Communicating to your SO about why you’ve been overthinking will allow you both to understand some of the triggers and underlying reasons for your overthinking.

Related: Dating Advice I Wish Someone Had Given Me Before College

If you notice that you tend to dwell on similar situations, then you might be worried that your partner doesn’t like you as much as they used to. Talking to your SO about this can make your relations a lot less stressful.

As a chronic overthinker myself, it’s better to have a discussion with your SO about how you interpret what they are and aren’t doing. Rather than letting those thoughts consume your emotional health, chatting with your SO will allow you both to get some clarify (after all, your bae might be overthinking some things too).

If talking to your partner about the miniscule things that make you overthink (and the bigger picture issues that might be causing you to overthink) doesn’t help, then you both could work on ways to calm your overactive imagination:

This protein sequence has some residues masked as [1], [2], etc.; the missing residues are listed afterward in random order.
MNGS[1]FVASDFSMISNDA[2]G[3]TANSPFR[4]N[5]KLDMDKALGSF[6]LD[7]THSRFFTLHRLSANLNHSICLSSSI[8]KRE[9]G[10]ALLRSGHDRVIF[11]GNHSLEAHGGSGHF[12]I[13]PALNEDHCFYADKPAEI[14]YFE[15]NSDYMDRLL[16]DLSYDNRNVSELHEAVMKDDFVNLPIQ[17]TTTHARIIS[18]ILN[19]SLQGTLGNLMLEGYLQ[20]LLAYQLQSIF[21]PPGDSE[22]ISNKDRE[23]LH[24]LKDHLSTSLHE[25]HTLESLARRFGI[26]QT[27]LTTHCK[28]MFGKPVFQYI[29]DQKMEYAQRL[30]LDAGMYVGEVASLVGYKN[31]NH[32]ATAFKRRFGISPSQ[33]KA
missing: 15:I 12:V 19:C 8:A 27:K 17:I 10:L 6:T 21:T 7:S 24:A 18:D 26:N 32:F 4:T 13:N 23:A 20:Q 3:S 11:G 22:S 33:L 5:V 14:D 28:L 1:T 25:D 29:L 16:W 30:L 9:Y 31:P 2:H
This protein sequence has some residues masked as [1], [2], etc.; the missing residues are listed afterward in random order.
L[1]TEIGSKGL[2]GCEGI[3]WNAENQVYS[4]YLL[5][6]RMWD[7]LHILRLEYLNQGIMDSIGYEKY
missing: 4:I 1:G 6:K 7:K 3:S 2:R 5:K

• Don’t focus on the things that can go wrong. Harmless overthinking can be exacerbated because you only focus on the things that could go wrong. So if you start to worry that your SO is becoming distant because he or she couldn’t Netflix and binge eat pizza this week, then you should stop yourself short of thinking that bae has a side piece. Instead, think of the positive things your SO could be doing. He or she could be working, finishing an essay or even visiting the local animal shelter to surprise you with the cutest and softest puppy ever (okay, that might be a long shot, but we can all dream). Regardless, try to focus on the optimistic scenarios too, so your overthinking doesn’t consume you.